Who or what inspired you to write this book?
I’ve been writing since I had to retire from full-time work back in 2004. Since then, I’ve self-published three collections of short stories and a memoir (The MonSter and the Rainbow). And sold sufficient copies to make a profit. I regard this as kind of apprenticeship and felt ready to tackle a novel-length piece. What I didn’t anticipate was that Chrystal’s story would take more than one book to tell. I’m really enjoying working with her and it’ll be fun to start work in earnest on the sequel in 2013.

What else about your book might pique the reader’s interest?
Chrystal is a 188-year-old, bisexual cyborg vampire. Apart from that, she’s just your average Steampunk.
In 1851, a young Victorian lady is stabbed and left for dead, but rescued by a group of Tibetans who came to London for the Great Exhibition. They replace her damaged heart with the Chrystal Vitalis, a gem believed to have life-giving properties. This not only saves her life, but prolongs it to the point that she is still alive in the 21st Century where she passes as a Steampunk to explain her idiosyncratic taste in clothing and old-fashioned speech. Educated in steam power, clockwork and what modern science would dismiss as “ætheric mysticism”, she addresses the challenges of our world in a very different way to the oil-based culture that has evolved over the last 160 years.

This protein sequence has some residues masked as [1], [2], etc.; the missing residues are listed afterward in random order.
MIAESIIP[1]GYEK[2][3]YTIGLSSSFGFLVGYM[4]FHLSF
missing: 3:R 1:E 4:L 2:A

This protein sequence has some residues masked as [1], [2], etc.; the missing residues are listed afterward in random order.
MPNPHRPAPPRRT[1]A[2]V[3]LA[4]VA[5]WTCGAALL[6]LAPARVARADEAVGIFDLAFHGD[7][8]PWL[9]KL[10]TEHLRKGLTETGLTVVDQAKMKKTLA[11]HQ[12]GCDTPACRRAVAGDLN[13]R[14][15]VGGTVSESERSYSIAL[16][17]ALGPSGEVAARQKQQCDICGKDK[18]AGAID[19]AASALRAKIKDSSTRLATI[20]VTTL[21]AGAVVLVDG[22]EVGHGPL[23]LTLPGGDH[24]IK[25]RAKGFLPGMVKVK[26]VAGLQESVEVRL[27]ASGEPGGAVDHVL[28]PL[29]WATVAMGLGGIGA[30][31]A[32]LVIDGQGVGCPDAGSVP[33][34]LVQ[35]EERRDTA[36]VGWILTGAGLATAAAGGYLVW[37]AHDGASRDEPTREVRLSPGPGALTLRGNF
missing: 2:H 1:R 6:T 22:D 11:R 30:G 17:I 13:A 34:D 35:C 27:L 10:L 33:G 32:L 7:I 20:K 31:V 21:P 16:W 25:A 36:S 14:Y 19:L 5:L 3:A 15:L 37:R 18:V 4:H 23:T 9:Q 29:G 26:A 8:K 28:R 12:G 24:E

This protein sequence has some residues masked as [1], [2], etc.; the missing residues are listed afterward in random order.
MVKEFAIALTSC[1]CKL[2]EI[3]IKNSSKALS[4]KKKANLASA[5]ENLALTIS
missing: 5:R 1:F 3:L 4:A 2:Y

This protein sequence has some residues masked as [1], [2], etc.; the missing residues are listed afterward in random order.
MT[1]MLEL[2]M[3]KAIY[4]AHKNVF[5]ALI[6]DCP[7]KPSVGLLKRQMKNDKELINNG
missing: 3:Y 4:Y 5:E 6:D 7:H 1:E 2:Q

The book is set in modern-day London, Wales and Central America. The narrator is Samantha (Sam), Chrystal’s 21st Century companion and lover, a victim of the economic downturn who turned to petty crime to pay the bills.
Chrystal Heart (ISBN: 978-0-9552602-4-7 ) will be launched at Waterstones in Cardiff on 13/3/13 and can be pre-ordered from

(Come back for a Sneak Preview of the book over the next few days.)

And we’re done, time to pass the baton on to the next authors to delight your senses.
May I present for your entertainment and edification:

Susan Hooper (!/SusanCHooper )”>is a busy Mum and member of CRAG writers’ circle in Chepstow, South Wales. Her first novel An Hour Year will be published in March 2013. Her novel began as a NaNoWriMo project and is an interesting psychological drama. I’ll leave her to tell you the rest.

Robert Darke ( ) is another member of CRAG and also Cardiff Writers’ Circle. A few of his stories have appeared in magazines and he presents a regular show on Hospital Radio Glamorgan. His first novel, provisionally titled White Van Man, is currently being edited to within 2.54 cm of its life.

Watch for their blog chain posts next Tuesday

P.S. For some reason links aren’t posting properly today. Please copy and paste them into your browser instead. 🙂